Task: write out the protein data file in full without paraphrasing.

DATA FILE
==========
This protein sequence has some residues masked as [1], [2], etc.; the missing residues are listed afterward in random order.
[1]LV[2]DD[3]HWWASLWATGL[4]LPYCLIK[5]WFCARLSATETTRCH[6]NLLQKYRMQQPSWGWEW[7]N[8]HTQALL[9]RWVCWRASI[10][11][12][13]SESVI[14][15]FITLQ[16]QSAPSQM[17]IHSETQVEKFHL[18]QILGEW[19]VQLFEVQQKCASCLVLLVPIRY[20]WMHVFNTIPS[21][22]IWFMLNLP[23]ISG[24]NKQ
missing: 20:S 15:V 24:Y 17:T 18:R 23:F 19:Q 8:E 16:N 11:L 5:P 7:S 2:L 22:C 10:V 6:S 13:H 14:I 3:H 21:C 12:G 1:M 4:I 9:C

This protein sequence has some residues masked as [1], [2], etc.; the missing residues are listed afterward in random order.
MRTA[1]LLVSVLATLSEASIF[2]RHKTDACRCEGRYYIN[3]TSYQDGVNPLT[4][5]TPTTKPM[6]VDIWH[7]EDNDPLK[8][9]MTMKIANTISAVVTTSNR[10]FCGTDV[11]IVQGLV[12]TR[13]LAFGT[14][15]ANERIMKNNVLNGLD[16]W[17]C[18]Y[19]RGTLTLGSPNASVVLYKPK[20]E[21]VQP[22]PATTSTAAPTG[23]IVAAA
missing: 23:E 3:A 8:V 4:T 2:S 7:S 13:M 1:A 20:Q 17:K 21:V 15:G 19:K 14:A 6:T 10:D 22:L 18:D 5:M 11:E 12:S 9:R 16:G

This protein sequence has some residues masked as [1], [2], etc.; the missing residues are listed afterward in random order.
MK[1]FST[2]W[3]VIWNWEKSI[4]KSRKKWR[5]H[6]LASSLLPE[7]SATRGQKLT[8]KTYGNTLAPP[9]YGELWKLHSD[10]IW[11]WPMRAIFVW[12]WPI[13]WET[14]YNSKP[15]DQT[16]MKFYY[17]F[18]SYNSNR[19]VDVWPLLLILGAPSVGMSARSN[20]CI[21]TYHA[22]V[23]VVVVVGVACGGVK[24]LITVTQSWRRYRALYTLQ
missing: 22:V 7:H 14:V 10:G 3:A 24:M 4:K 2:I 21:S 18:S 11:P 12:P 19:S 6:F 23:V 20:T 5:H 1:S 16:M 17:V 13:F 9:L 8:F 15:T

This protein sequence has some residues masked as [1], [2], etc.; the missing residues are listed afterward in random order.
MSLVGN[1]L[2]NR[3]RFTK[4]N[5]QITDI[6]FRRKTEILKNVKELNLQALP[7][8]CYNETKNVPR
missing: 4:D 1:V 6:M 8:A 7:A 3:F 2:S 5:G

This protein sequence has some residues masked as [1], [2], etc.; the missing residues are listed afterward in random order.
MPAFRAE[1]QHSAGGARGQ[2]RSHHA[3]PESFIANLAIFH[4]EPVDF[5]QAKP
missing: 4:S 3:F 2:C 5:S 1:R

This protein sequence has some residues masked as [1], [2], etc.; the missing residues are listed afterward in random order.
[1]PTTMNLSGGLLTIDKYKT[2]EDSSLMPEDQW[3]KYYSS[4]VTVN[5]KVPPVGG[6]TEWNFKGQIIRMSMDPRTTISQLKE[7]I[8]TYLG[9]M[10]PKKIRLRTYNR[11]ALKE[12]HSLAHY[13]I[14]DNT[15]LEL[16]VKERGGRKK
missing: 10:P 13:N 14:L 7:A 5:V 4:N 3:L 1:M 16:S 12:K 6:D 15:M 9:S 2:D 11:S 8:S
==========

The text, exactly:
This protein sequence has some residues masked as [1], [2], etc.; the missing residues are listed afterward in random order.
[1]LV[2]DD[3]HWWASLWATGL[4]LPYCLIK[5]WFCARLSATETTRCH[6]NLLQKYRMQQPSWGWEW[7]N[8]HTQALL[9]RWVCWRASI[10][11][12][13]SESVI[14][15]FITLQ[16]QSAPSQM[17]IHSETQVEKFHL[18]QILGEW[19]VQLFEVQQKCASCLVLLVPIRY[20]WMHVFNTIPS[21][22]IWFMLNLP[23]ISG[24]NKQ
missing: 20:S 15:V 24:Y 17:T 18:R 23:F 19:Q 8:E 16:N 11:L 5:P 7:S 2:L 22:C 10:V 6:S 13:H 14:I 3:H 21:C 12:G 1:M 4:I 9:C

This protein sequence has some residues masked as [1], [2], etc.; the missing residues are listed afterward in random order.
MRTA[1]LLVSVLATLSEASIF[2]RHKTDACRCEGRYYIN[3]TSYQDGVNPLT[4][5]TPTTKPM[6]VDIWH[7]EDNDPLK[8][9]MTMKIANTISAVVTTSNR[10]FCGTDV[11]IVQGLV[12]TR[13]LAFGT[14][15]ANERIMKNNVLNGLD[16]W[17]C[18]Y[19]RGTLTLGSPNASVVLYKPK[20]E[21]VQP[22]PATTSTAAPTG[23]IVAAA
missing: 23:E 3:A 8:V 4:T 2:S 7:S 13:M 1:A 20:Q 17:K 21:V 15:G 19:K 14:A 6:T 10:D 22:L 18:D 5:M 11:E 12:S 9:R 16:G

This protein sequence has some residues masked as [1], [2], etc.; the missing residues are listed afterward in random order.
MK[1]FST[2]W[3]VIWNWEKSI[4]KSRKKWR[5]H[6]LASSLLPE[7]SATRGQKLT[8]KTYGNTLAPP[9]YGELWKLHSD[10]IW[11]WPMRAIFVW[12]WPI[13]WET[14]YNSKP[15]DQT[16]MKFYY[17]F[18]SYNSNR[19]VDVWPLLLILGAPSVGMSARSN[20]CI[21]TYHA[22]V[23]VVVVVGVACGGVK[24]LITVTQSWRRYRALYTLQ
missing: 22:V 7:H 14:V 10:G 3:A 24:M 4:K 2:I 21:S 18:S 11:P 12:P 19:S 6:F 23:V 20:T 5:H 1:S 16:M 17:V 13:F 9:L 8:F 15:T

This protein sequence has some residues masked as [1], [2], etc.; the missing residues are listed afterward in random order.
MSLVGN[1]L[2]NR[3]RFTK[4]N[5]QITDI[6]FRRKTEILKNVKELNLQALP[7][8]CYNETKNVPR
missing: 4:D 1:V 6:M 8:A 7:A 3:F 2:S 5:G

This protein sequence has some residues masked as [1], [2], etc.; the missing residues are listed afterward in random order.
MPAFRAE[1]QHSAGGARGQ[2]RSHHA[3]PESFIANLAIFH[4]EPVDF[5]QAKP
missing: 4:S 3:F 2:C 5:S 1:R

This protein sequence has some residues masked as [1], [2], etc.; the missing residues are listed afterward in random order.
[1]PTTMNLSGGLLTIDKYKT[2]EDSSLMPEDQW[3]KYYSS[4]VTVN[5]KVPPVGG[6]TEWNFKGQIIRMSMDPRTTISQLKE[7]I[8]TYLG[9]M[10]PKKIRLRTYNR[11]ALKE[12]HSLAHY[13]I[14]DNT[15]LEL[16]VKERGGRKK
missing: 10:P 13:N 14:L 7:A 5:V 4:N 3:L 1:M 16:S 12:K 6:D 15:M 9:S 2:D 11:S 8:S